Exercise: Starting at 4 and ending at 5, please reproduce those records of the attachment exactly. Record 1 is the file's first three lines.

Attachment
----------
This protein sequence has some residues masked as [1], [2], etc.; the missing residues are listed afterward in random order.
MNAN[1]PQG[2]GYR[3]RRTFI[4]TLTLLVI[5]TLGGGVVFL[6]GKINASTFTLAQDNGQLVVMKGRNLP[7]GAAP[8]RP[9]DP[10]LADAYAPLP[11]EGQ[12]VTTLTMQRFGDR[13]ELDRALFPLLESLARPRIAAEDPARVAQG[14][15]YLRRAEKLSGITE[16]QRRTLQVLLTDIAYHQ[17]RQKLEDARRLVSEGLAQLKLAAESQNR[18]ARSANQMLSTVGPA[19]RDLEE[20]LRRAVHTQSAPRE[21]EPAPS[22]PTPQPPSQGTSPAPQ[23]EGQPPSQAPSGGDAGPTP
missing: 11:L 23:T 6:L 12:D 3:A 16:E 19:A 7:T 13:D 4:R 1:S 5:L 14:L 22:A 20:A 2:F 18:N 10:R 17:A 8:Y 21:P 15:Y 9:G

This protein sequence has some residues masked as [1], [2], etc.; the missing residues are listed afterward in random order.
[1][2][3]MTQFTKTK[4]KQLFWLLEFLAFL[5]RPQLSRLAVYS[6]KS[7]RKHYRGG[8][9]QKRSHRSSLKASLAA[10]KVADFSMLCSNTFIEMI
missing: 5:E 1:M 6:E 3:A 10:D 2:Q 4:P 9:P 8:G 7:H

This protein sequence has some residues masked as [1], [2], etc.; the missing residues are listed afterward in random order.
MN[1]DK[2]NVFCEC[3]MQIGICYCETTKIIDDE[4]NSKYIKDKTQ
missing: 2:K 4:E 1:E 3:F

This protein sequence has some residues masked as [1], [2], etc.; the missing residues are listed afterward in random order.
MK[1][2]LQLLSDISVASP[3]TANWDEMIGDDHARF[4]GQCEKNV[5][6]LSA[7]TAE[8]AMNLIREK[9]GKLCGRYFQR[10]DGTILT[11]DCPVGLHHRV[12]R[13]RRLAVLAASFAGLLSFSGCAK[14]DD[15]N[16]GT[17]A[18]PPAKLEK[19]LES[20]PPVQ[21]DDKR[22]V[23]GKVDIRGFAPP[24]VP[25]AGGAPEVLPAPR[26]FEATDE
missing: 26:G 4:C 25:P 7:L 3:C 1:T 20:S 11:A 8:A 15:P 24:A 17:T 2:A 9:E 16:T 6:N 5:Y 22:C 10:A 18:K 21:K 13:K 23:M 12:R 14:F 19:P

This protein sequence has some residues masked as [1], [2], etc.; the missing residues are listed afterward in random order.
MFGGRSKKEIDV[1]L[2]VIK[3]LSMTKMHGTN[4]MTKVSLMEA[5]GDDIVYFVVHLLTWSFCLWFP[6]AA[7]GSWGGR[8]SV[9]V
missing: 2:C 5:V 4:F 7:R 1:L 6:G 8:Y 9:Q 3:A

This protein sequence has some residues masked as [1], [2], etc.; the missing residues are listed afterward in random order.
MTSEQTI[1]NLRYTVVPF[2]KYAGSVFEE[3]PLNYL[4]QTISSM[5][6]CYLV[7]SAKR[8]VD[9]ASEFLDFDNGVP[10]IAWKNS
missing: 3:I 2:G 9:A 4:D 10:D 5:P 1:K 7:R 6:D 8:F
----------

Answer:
This protein sequence has some residues masked as [1], [2], etc.; the missing residues are listed afterward in random order.
MK[1][2]LQLLSDISVASP[3]TANWDEMIGDDHARF[4]GQCEKNV[5][6]LSA[7]TAE[8]AMNLIREK[9]GKLCGRYFQR[10]DGTILT[11]DCPVGLHHRV[12]R[13]RRLAVLAASFAGLLSFSGCAK[14]DD[15]N[16]GT[17]A[18]PPAKLEK[19]LES[20]PPVQ[21]DDKR[22]V[23]GKVDIRGFAPP[24]VP[25]AGGAPEVLPAPR[26]FEATDE
missing: 26:G 4:C 25:P 7:L 3:C 1:T 20:S 11:A 8:A 15:P 24:A 17:T 2:A 9:E 16:T 6:N 5:Y 22:C 10:A 18:K 21:K 13:K 23:M 12:R 14:F 19:P

This protein sequence has some residues masked as [1], [2], etc.; the missing residues are listed afterward in random order.
MFGGRSKKEIDV[1]L[2]VIK[3]LSMTKMHGTN[4]MTKVSLMEA[5]GDDIVYFVVHLLTWSFCLWFP[6]AA[7]GSWGGR[8]SV[9]V
missing: 2:C 5:V 4:F 7:R 1:L 6:G 8:Y 9:Q 3:A